| Family Reflections |

Crossing the Line

How to know when your marital challenges are abnormal

I know that marriage is supposed to be challenging. I read all the books and articles that warned that it takes hard work for husbands and wives to learn to get along,” says a woman. “I thought the emotional pain I felt was ‘normal.’ Only this past year, when my doctor asked me with concern and compassion if everything was okay at home, did I finally break down and realize this wasn’t normal.”

How does a person know whether their marriage is “normal”? It’s true that every marriage has its challenges, difficulties, disappointments and even heartache. Many people think that their own relationship is far worse than other people’s. Simply the fact that they’re hurting convinces them that their situation isn’t right. But when they learn from marriage experts that pain is part of the package, they try, try, and try again.

Usually, this is the right approach. It yields not only marital well-being, but also leads to tremendous personal growth. One who successfully learns to accept the foibles of one’s partner develops strength, compassion, patience, maturity, wisdom, and understanding.


When Things Aren’t Normal

But there are times when the person’s original suspicion is legitimate: They’re dealing with something that is, in fact, not normal. Their spouse’s behavior is completely unacceptable, dysfunctional, or otherwise beyond the pale. It might be abnormal in its frequency, intensity, or form of expression. For instance, it’s normal (though undesirable) for someone to lose their temper on occasion. Normal people will usually work on themselves to prevent even relatively rare outbursts, improving as the marriage goes along. But it’s not normal for a person to explode in rage several times a week or to have smaller fits of temper on a daily basis, and it’s certainly not normal for them to be unwilling or unable to do anything about it. It’s not normal to smash walls, throw objects, trash a room, or shout obscenities; it’s not normal to be physically threatening.

It’s normal for people to go through short periods of low mood and low productivity. It’s not normal for a spouse to stay in bed till noon — or longer — on a regular basis. It’s normal for people to make irresponsible financial decisions from time to time, poor choices that hurt the pocketbook. But it’s not normal to plunge the family into debt and despair time after time, or to otherwise create financial crisis or instability and then refuse to address it.


The Way Ahead

Many not-normal behaviors arise out of various mental health diagnoses, and some arise out of character flaws alone. However, only those who have studied the behavior of the population in general (such as psychologists and psychiatrists) would really be able to identify where on the bell curve of normal behavior a person is actually situated. Moreover, only highly trained mental health professionals (those licensed to provide diagnoses) are qualified to say whether a person is suffering from a genuine disorder or is functioning within the normal range. Therefore, when a person is wondering whether their spouse — and therefore their marital situation — is “normal,” they should consult the appropriate professionals.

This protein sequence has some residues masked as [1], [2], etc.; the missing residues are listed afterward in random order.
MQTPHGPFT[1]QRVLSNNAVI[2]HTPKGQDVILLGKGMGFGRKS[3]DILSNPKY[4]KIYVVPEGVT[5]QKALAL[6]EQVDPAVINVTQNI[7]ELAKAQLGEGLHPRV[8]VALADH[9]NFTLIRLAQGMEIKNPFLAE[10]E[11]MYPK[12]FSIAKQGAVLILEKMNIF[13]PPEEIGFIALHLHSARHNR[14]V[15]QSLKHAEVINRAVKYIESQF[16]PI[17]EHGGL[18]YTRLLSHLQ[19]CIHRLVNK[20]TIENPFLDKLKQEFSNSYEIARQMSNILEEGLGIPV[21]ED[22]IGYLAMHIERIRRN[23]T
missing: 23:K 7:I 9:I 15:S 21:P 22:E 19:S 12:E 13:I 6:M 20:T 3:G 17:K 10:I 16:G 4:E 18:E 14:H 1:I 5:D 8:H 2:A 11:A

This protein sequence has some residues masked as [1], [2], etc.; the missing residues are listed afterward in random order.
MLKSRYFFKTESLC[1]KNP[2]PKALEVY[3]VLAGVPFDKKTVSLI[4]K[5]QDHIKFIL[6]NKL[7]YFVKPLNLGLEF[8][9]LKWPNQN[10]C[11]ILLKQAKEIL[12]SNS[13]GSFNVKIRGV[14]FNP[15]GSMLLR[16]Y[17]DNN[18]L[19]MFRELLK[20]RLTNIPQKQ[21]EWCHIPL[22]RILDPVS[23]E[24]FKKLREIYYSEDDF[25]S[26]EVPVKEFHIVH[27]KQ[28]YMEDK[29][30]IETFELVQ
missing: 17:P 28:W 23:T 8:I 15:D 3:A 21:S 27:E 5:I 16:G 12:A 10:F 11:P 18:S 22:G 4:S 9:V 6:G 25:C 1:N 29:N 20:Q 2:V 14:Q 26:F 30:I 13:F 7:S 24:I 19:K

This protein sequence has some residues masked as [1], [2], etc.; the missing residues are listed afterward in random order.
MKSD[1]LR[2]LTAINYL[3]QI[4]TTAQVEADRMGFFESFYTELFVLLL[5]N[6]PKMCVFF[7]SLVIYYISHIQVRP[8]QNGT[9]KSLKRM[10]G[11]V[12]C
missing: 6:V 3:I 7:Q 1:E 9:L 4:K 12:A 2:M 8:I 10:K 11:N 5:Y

However, unacceptable marital behaviors require treatment whether or not a formal diagnosis is produced. For instance, if a person is “normal” (according to the DSM-5) but badly behaved in an abnormal way, then professional help is still required. If treatment is indicated and embraced, it may be possible to continue to build a healthy and safe marriage. However, the input of a rav will help determine next steps.

“My husband would fly off the handle over the smallest thing and then sulk in silence for days on end,” says one wife. “I knew it wasn’t normal. I told him he needed to get a professional assessment if he wanted to stay married and thankfully, he agreed. However, the psychologist told us that there was nothing clinically wrong with him and that he just needed to learn better emotional regulation skills. So I told him if he wanted to stay married he’d better hire someone to teach him those skills — and he did! That was ten years ago, and we’ve been doing well ever since.”

There isn’t always a happy ending when a partner behaves outside the normal range of acceptable marital behavior. However, understanding that there is a place outside this range is important for all marital partners. There are lines that can’t be crossed.


(Originally featured in Family First, Issue 877)

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